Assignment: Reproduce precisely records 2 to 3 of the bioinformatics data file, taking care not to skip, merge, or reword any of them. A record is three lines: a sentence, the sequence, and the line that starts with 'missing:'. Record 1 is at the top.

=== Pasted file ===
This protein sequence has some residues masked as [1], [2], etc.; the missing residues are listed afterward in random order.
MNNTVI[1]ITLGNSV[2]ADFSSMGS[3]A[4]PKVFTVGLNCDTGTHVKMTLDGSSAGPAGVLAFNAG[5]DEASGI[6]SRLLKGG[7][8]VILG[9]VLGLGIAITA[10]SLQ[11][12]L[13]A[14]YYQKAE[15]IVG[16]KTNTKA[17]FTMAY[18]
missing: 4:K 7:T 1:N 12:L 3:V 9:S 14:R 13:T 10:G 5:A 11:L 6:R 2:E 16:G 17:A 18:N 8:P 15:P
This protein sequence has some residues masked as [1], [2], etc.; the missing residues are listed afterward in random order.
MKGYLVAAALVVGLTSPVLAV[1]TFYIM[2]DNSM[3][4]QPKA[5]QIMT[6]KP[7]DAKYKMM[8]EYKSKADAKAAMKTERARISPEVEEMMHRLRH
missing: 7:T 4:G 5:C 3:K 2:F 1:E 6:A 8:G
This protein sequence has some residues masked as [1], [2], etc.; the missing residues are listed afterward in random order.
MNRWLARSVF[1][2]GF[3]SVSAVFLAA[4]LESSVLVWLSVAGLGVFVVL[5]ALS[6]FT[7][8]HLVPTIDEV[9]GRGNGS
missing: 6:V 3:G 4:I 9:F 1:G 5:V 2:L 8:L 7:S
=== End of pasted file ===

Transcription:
This protein sequence has some residues masked as [1], [2], etc.; the missing residues are listed afterward in random order.
MKGYLVAAALVVGLTSPVLAV[1]TFYIM[2]DNSM[3][4]QPKA[5]QIMT[6]KP[7]DAKYKMM[8]EYKSKADAKAAMKTERARISPEVEEMMHRLRH
missing: 7:T 4:G 5:C 3:K 2:F 1:E 6:A 8:G
This protein sequence has some residues masked as [1], [2], etc.; the missing residues are listed afterward in random order.
MNRWLARSVF[1][2]GF[3]SVSAVFLAA[4]LESSVLVWLSVAGLGVFVVL[5]ALS[6]FT[7][8]HLVPTIDEV[9]GRGNGS
missing: 6:V 3:G 4:I 9:F 1:G 5:V 2:L 8:L 7:S